Do landscape health indices reflect arthropod biodiversity status in the eucalypt woodlands of eastern Australia?

Authors

  • ALAN B. C. KWOK,

    1. Evolution and Ecology Research Centre, School of Biological, Earth and Environmental Sciences, University of New South Wales, Sydney, NSW 2052, Australia (Email: a.kwok@student.unsw.edu.au)
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  • DAVID J. ELDRIDGE,

    1. Evolution and Ecology Research Centre, School of Biological, Earth and Environmental Sciences, University of New South Wales, Sydney, NSW 2052, Australia (Email: a.kwok@student.unsw.edu.au)
    2. Department of Environment, Climate Change and Water, c/- Evolution and Ecology Research Centre, School of Biological, Earth and Environmental Sciences, University of New South Wales, Sydney, NSW 2052, Australia
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  • IAN OLIVER

    1. Department of Environment, Climate Change and Water, c/- University of New England, Armidale, New South Wales 2351, Australia
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Abstract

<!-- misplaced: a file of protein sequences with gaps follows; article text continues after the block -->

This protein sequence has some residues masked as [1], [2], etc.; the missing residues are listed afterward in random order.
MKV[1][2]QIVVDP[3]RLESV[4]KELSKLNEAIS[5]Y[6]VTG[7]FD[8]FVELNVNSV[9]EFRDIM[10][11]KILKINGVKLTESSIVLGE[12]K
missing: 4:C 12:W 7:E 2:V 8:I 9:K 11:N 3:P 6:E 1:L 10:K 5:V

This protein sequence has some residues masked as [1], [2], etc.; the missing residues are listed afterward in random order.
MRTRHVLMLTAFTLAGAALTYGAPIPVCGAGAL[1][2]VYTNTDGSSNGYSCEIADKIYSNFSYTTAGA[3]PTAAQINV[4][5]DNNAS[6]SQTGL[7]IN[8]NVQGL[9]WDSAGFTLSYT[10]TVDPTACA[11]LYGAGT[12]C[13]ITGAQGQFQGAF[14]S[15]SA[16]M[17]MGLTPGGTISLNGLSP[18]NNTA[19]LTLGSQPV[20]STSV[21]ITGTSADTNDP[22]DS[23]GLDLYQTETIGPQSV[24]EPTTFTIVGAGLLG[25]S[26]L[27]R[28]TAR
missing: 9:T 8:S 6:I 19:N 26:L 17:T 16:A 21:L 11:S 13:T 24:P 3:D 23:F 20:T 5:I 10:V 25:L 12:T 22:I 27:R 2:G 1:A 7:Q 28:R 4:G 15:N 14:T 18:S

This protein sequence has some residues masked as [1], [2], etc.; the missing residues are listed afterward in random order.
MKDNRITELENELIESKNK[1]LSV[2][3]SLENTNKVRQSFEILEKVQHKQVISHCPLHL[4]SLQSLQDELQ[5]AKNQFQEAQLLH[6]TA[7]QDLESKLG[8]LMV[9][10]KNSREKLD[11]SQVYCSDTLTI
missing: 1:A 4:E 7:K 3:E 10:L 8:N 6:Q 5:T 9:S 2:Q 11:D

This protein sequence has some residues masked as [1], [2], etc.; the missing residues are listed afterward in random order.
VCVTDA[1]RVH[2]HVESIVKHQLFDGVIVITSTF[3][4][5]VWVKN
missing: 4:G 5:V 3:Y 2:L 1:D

Ecosystem or landscape health indices are important tools for land managers. While strong predictable relationships between these indices and biotic diversity are often generalized, they are seldom validated. Here we use data from a semi-arid eastern Australian woodland to examine the relationships between arthropod community structure and two sets of landscape health indicators: landscape function analysis (LFA), and a terrestrial index of ecological integrity based on common vegetation metrics (structure, composition and function; SCF). Hierarchical partitioning revealed that the ability of LFA or SCF to account for variation in arthropod richness was low, with the variable of importance taxon-dependent. Similarly, multivariate analyses indicated relatively weak and inconsistent relationships between LFA and SCF indices and arthropod assemblage structure. Results obtained for additional habitat attributes commonly used in terrestrial vegetation monitoring were similar. Our study indicates that strong predictable relationships are rarely apparent, particularly for arthropods. This indicates that these indices have limited use as surrogates of arthropod biodiversity. These results are contrary to the past literature, highlighting the need for additional research and the development of a conceptual and empirical framework linking health indices and arthropod biodiversity. This is necessary to further the theoretical and practical application of these measurements in environmental management.

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